And once Thursday’s game started, normalcy returned. Miller was his usual fiery self on the sideline, and Arizona beat Stanford for the 17th straight time to clinch a share of the Pac-12 title.

“We’re at home and we were playing for a lot,” Miller said. “I thought we had a focused approach leading up to the game. There was no member of our team or organization that doesn’t realize the meaning of winning a regular season championship. Once we were all here together it was business as usual.”

Miller received a trio of standing ovations from the UA faithful throughout the night. Two before the game, and one at the start of the second half. Fans chanted his name and held up signs in support.

Miller waved in appreciation.

“I really didn’t know what to think about it other than it’s just very, very emotional,” he said. “Tucson and our fans, they’ve always been the very, very best to my family and myself. They’ve supported our basketball program like no other and to see them do that was very emotional, and it was something I’ll never, ever forget.”

Allonzo Trier was a fan favorite, too. The junior’s PED suspension was lifted just two hours before tip off. He had won another appeal, and Arizona now had its coach and leading scorer back.

“We had our fingers crossed and hoping that it would go that way,” Miller said. “I think we’re all really elated for him and for us that it did.”

Trier scored 18 points on 10 shots and made key free throws down the stretch, despite missing the last two games.

His impact was felt early and often, sinking a 3 to give Arizona a 5-0 lead in the opening minute. He turned to the crowd and hollered, “I’m back!” afterward.

“I cannot imagine what was going through his mind before tonight’s game, because he didn’t know if he was going to play maybe two hours before the game,” Ristic said. “So, it was really tough for him, but then when we got the news that he’s cleared to play ... that brought more energy to our team. And that’s what helped us win tonight.”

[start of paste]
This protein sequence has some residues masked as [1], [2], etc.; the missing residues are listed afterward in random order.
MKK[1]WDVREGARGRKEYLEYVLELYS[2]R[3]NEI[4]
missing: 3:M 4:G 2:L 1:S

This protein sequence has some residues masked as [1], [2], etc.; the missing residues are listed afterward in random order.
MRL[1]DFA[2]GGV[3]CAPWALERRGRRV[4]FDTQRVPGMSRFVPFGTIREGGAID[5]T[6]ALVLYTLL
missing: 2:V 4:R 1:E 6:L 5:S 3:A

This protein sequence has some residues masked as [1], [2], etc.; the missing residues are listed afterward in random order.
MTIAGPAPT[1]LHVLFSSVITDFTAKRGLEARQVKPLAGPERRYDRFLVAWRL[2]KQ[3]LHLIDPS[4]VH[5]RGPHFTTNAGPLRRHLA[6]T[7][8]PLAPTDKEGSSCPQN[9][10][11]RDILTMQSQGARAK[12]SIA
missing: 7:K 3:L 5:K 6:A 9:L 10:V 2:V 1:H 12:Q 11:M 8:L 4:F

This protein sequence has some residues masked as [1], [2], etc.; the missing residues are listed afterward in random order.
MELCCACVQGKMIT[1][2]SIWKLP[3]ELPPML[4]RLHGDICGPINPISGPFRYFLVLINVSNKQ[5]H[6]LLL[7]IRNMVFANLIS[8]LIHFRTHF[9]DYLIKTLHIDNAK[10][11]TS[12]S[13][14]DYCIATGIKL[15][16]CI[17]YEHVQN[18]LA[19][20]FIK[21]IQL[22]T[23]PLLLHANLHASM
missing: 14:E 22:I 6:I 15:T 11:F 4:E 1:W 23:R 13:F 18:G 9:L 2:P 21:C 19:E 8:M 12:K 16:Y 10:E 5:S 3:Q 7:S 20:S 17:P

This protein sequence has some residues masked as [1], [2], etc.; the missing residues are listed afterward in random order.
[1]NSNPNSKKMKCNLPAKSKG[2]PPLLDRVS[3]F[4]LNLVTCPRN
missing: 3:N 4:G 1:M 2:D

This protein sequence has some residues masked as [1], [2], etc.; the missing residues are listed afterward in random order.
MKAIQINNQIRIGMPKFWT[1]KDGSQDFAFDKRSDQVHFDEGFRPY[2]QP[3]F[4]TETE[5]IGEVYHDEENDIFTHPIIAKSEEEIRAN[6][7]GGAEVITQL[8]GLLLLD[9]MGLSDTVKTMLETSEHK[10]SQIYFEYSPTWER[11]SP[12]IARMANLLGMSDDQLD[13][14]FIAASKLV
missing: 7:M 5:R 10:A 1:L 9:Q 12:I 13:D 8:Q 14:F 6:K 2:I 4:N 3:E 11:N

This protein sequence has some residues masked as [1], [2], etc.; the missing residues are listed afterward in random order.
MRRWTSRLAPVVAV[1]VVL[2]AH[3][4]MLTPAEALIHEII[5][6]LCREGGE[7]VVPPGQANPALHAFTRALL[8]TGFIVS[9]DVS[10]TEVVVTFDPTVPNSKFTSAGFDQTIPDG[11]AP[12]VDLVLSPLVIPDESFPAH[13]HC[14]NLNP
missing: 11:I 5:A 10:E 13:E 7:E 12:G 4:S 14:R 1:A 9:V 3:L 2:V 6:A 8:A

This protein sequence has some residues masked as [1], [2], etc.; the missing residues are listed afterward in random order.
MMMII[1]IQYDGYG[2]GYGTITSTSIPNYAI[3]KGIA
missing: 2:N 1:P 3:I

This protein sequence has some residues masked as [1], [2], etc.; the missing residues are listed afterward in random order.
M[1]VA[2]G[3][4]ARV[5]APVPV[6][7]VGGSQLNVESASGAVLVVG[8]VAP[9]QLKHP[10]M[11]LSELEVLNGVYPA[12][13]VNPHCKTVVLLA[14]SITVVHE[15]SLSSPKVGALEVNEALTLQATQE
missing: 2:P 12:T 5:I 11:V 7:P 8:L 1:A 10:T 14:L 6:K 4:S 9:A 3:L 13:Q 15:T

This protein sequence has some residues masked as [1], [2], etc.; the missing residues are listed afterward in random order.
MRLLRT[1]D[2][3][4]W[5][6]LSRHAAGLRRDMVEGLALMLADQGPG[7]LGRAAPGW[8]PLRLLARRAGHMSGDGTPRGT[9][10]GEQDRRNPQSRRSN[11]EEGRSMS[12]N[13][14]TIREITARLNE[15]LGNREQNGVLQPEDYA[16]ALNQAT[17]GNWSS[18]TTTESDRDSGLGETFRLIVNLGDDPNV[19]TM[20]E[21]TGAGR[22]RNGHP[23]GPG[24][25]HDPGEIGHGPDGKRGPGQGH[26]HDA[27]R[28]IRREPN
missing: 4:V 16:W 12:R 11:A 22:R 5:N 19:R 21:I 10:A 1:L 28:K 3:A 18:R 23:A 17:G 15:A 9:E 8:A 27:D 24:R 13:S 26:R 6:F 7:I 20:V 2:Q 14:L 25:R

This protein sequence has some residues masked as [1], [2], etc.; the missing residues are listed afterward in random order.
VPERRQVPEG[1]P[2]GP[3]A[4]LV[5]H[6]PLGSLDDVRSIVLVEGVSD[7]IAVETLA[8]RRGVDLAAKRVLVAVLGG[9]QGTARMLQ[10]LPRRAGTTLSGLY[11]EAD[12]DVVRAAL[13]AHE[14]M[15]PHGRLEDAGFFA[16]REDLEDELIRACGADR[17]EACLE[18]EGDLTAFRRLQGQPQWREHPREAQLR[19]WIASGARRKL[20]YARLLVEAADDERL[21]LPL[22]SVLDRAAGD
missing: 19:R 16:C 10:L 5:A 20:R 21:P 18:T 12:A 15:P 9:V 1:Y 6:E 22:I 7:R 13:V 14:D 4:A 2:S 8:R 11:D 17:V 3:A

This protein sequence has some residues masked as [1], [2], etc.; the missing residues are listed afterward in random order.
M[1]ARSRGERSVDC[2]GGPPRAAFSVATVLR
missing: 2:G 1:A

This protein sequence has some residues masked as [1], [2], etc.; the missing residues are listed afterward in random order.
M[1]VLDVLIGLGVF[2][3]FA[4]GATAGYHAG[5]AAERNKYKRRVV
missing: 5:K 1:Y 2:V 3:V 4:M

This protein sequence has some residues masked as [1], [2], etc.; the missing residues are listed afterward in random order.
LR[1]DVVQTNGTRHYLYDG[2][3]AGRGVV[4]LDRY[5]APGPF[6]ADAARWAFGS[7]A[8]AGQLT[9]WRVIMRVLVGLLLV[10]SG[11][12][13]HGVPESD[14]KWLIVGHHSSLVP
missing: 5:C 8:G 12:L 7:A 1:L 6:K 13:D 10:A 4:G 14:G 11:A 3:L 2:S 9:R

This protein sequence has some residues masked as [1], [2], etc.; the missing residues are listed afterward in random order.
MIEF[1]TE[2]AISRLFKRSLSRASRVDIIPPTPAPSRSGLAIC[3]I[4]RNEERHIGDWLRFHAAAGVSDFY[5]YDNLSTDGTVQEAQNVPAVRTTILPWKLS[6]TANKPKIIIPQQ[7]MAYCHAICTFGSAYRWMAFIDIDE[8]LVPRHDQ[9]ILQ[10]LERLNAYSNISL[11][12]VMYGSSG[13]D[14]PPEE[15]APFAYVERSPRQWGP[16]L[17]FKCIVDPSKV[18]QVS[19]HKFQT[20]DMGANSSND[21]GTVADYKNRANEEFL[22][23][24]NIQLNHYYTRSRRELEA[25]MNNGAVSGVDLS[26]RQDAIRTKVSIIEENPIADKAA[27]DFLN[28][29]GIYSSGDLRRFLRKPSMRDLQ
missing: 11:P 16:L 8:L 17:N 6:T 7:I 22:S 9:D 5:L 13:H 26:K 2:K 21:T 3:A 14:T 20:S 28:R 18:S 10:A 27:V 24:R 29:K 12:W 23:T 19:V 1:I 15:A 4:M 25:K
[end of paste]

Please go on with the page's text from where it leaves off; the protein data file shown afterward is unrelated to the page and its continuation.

Now, Arizona is tasked with sustaining that newfound energy.

When Miller first addressed the team after his return, the conversation centered on re-focusing after a turbulent week.

Control the things we control, Miller called it — tuning out the outside noise, trusting each other, and using the adversity to come closer together so they can play their best basketball down the stretch.

“A stick-to-it (mentality),” Miller said. “A family in sports that has to rely on each other. That’s what we talked about.”

And this family has gone through a lot together since it first assembled over the summer.

Let’s start in August. While on an exhibition tour in Spain, the Wildcats were caught in Barcelona as the city was the victim of a terrorist attack. Walk-on Kory Jones tore his ACL on that trip, too.

A month later, assistant coach Book Richardson was arrested amid the college basketball recruiting scandal, and Rawle Alkins broke his foot.

Two months after that, Arizona lost three games in three days in the Bahamas, falling out of the Top 25 for the first time in 100 weeks.

Yet, all those things pale in comparison to losing Trier and Miller in the same week, all while being in the spotlight of college basketball’s biggest controversy.

But now Arizona has all its pieces back as the season is about to hit its utmost importance — and a chip on its shoulder.

It’s not just the Wildcats versus their opponents anymore. It’s them versus everybody.

“I think we can flip the story, we can make a run in the tournament and then we change the whole situation,” Ristic said.

“Like two days ago everybody was against us. The whole nation, even some of you guys (in the media), were against us. And I think we’re going to use it as a motivation. And from this point on, I think the whole thing made us stronger, much tougher as a team. And I think we’re going to try to do something special now.”

Follow Ryan Kelapire on Twitter at @RKelapire